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Lance's Farm Vittles
Contact: Lance Waldron, Tammi Lesh
Address: 18700 Miami Foley Road Bay City, OR, 97107-9709
Email Address: waldronlc@hotmail.com
Phone: 503-322-2226
About Us

Lance’s Farm Vittles is a third-generation family farm on the north coast of Oregon. My grandfather bought the farm in the 40's, milking cows and raising a few beef cows. I grew up on this farm and began selling beef and pork wholes and halves to neighbors while I was in high school. About 14 years ago my wife and I added a small flock of sheep to the farm menagerie and decided to try selling our fresh frozen meat at the local farmers’ markets. We had good community support and soon added whole fryers to our list after several requests by customers.

We offer grass-fed beef and lamb, pastured poultry, and milk-fed pork. We use no hormones or subtherapeutic antibiotics on our livestock and use no chemicals or commercial fertilizers on our pastures. Beef, lamb, and pork are sold as wholes, halves, and as a variety of individual cuts (custom cutting orders welcome). Chickens are sold as whole fryers/broilers only.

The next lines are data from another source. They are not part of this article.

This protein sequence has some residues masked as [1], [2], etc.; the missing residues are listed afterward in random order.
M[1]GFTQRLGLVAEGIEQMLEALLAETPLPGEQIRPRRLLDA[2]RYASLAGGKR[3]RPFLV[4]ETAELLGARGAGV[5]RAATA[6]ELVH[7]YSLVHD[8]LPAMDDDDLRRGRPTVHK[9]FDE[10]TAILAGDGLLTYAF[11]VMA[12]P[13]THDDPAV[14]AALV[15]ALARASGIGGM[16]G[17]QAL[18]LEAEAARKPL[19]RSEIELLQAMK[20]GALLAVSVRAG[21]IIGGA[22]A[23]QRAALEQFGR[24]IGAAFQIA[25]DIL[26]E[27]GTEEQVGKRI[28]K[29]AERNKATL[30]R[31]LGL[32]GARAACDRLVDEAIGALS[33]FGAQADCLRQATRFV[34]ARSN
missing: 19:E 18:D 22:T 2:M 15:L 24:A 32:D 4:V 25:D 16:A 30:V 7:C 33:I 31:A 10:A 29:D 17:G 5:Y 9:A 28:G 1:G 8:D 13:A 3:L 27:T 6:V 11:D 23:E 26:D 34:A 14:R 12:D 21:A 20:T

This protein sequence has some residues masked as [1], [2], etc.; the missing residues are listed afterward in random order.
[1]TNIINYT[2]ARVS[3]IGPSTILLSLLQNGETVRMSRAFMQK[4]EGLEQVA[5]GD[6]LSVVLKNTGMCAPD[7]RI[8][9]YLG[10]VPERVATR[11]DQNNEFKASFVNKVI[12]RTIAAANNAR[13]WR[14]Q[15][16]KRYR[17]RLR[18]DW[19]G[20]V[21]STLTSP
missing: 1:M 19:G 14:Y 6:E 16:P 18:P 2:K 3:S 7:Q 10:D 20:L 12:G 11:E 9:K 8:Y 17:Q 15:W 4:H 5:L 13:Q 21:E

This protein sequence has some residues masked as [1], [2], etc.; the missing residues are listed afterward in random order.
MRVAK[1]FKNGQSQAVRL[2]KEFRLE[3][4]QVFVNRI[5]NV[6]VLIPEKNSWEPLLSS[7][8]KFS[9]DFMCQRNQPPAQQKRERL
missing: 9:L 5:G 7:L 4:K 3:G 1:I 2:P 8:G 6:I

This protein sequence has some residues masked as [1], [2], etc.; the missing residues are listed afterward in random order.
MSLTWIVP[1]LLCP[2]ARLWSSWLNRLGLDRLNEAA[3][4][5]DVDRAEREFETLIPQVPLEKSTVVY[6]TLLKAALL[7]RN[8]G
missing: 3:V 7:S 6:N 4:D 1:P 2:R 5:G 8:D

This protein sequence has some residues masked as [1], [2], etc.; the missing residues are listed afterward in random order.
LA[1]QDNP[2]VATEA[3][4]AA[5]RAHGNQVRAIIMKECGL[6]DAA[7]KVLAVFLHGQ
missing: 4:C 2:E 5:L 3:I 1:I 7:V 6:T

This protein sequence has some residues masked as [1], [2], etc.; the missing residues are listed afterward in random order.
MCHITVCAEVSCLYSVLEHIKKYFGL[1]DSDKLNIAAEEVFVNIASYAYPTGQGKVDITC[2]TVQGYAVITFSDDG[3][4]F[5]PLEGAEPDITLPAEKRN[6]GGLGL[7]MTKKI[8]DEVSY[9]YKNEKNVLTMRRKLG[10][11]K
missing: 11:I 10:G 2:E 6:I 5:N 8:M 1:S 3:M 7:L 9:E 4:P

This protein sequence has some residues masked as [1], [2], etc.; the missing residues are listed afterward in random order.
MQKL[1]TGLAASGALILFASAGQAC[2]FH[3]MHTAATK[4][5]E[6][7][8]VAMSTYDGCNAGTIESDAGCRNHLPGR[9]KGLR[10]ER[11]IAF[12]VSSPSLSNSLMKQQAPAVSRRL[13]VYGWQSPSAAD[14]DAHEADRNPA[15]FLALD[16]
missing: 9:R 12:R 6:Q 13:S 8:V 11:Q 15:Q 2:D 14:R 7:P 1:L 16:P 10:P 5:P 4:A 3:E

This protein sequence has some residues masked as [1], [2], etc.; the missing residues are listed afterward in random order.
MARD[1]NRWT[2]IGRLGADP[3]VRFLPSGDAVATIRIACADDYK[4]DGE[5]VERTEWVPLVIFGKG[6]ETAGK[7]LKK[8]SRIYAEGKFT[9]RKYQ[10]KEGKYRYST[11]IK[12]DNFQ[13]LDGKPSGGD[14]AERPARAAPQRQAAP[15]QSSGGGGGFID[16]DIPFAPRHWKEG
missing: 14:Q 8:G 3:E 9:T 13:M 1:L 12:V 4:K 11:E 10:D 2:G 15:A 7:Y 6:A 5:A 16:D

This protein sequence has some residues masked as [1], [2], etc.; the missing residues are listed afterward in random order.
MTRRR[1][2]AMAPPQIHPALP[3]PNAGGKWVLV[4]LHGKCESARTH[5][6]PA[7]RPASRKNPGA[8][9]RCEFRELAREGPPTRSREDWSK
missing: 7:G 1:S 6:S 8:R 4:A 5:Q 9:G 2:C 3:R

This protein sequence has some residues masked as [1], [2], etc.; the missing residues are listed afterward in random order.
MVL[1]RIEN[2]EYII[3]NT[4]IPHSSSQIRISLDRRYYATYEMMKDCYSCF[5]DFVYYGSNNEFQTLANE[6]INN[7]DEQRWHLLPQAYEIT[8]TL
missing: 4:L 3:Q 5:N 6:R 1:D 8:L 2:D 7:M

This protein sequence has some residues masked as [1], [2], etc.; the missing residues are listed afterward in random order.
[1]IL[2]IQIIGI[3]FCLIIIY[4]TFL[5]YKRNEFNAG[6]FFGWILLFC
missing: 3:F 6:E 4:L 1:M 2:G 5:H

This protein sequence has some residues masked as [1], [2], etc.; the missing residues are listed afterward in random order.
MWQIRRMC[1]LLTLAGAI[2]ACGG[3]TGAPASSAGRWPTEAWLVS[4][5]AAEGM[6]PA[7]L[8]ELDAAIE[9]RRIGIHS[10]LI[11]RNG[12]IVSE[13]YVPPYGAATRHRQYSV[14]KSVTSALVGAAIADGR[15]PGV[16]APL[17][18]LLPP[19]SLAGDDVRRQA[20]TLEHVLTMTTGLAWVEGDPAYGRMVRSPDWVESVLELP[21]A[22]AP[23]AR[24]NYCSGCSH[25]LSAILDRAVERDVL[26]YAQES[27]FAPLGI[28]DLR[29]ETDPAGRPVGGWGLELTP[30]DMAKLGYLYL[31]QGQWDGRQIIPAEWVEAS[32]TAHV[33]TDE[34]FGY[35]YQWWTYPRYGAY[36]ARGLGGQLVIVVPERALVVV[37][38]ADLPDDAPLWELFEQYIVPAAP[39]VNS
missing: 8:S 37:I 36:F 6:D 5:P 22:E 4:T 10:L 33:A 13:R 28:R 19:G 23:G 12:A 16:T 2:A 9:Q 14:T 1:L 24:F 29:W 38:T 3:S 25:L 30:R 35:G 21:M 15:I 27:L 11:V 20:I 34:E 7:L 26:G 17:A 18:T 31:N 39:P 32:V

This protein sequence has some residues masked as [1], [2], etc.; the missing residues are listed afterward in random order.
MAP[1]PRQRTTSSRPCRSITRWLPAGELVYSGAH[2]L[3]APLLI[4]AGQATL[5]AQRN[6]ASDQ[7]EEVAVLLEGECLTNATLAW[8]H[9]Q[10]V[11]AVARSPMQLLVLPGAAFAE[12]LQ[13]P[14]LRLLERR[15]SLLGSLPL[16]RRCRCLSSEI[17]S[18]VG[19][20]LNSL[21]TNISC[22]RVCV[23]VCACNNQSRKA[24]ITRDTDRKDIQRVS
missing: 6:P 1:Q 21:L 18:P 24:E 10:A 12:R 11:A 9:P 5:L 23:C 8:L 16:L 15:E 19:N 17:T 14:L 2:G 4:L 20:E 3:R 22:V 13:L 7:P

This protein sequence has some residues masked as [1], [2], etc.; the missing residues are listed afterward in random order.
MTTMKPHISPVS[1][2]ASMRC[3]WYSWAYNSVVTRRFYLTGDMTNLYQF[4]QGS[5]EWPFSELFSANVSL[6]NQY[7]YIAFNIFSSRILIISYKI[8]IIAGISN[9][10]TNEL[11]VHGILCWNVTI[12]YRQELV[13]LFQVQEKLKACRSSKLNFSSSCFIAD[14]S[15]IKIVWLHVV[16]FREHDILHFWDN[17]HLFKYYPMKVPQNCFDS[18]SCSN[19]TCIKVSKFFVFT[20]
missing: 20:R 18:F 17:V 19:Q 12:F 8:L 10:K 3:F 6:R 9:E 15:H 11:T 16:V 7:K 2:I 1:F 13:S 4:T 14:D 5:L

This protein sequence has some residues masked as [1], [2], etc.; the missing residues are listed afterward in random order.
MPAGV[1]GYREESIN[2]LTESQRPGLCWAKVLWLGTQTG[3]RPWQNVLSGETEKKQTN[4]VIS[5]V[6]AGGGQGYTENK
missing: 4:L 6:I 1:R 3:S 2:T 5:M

You can find our meat products at the Manzanita Farmers’ Markets every summer (mid-June through September) and year round at Food Roots in Tillamook and Wild in Manzanita, Oregon or by appointment at our farm. We sell wool products year round at Food Roots and by appointment at the farm.
Practices
The beef cows and sheep are on organic pastures full time with hay and grass silage offered during winter. They receive no grain. Our broiler chickens are raised in on an organic dairy cow pasture. After 3 to 4 weeks in a homemade brooder behind our house, the chickens are moved to a mostly predator proof, moveable pen. We move their pen at least once a day so they can have fresh grass, bugs, worms, etc. We also feed them vegetable protein based poultry food from the local feed store and occasionally a bit of extra milk from the dairy.

We raise 6-15 pigs at a time in a large barn pen that has plenty of rooting and loafing room. Occasionally, we let the pigs roam around in the field behind the barn. After we get tired of chasing the ones that get out of the fenced area, we lock them up in the barn again. The pigs receive left over milk from the dairy, rolled corn and barley, compost, hay and fresh grass during summer.